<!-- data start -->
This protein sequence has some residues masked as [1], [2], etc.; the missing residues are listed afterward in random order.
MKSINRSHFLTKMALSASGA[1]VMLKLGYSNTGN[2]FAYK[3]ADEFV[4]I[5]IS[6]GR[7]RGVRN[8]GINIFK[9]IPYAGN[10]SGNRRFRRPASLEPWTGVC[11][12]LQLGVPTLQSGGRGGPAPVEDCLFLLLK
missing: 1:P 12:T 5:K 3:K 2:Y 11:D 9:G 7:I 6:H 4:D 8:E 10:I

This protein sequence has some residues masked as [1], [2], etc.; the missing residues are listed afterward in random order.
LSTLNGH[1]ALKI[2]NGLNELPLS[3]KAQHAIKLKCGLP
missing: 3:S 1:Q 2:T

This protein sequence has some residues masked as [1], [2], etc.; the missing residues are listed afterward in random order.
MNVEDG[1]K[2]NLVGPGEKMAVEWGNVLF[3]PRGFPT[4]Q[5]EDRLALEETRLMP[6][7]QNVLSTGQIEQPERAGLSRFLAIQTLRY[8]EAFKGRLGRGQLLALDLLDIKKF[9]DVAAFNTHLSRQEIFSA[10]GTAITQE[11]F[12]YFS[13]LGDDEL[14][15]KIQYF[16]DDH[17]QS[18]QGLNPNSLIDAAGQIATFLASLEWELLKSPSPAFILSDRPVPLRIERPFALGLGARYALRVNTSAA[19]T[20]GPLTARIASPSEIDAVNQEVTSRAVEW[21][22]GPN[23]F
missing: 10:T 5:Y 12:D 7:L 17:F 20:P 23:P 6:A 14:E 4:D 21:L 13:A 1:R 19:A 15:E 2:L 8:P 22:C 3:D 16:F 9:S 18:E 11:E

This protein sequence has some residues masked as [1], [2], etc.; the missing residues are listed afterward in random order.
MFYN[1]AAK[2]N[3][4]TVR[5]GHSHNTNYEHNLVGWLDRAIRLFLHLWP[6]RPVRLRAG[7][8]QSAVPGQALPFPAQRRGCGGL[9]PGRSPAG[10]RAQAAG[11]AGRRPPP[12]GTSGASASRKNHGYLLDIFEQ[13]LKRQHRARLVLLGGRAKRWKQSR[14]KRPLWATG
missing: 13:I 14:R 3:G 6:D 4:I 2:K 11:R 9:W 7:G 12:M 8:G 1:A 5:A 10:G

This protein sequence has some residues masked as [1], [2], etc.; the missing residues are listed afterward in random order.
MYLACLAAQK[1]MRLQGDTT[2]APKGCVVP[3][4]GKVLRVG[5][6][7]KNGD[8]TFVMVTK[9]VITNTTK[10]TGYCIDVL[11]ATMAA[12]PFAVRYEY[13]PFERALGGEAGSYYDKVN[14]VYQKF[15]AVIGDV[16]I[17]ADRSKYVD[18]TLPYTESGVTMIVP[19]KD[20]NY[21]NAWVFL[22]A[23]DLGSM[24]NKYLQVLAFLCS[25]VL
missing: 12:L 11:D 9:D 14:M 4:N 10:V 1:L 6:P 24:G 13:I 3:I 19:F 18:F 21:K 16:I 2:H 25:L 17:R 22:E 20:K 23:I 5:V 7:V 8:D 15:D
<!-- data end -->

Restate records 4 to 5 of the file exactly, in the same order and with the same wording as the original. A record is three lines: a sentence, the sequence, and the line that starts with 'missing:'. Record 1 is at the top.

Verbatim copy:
This protein sequence has some residues masked as [1], [2], etc.; the missing residues are listed afterward in random order.
MFYN[1]AAK[2]N[3][4]TVR[5]GHSHNTNYEHNLVGWLDRAIRLFLHLWP[6]RPVRLRAG[7][8]QSAVPGQALPFPAQRRGCGGL[9]PGRSPAG[10]RAQAAG[11]AGRRPPP[12]GTSGASASRKNHGYLLDIFEQ[13]LKRQHRARLVLLGGRAKRWKQSR[14]KRPLWATG
missing: 13:I 14:R 3:G 6:D 4:I 2:K 11:R 9:W 7:G 12:M 8:G 1:A 5:A 10:G

This protein sequence has some residues masked as [1], [2], etc.; the missing residues are listed afterward in random order.
MYLACLAAQK[1]MRLQGDTT[2]APKGCVVP[3][4]GKVLRVG[5][6][7]KNGD[8]TFVMVTK[9]VITNTTK[10]TGYCIDVL[11]ATMAA[12]PFAVRYEY[13]PFERALGGEAGSYYDKVN[14]VYQKF[15]AVIGDV[16]I[17]ADRSKYVD[18]TLPYTESGVTMIVP[19]KD[20]NY[21]NAWVFL[22]A[23]DLGSM[24]NKYLQVLAFLCS[25]VL
missing: 12:L 11:D 9:D 14:M 4:N 10:V 1:L 6:P 24:G 13:I 3:I 19:F 18:F 21:K 16:I 2:H 25:L 17:R 22:E 20:K 23:I 5:V 7:V 8:D 15:D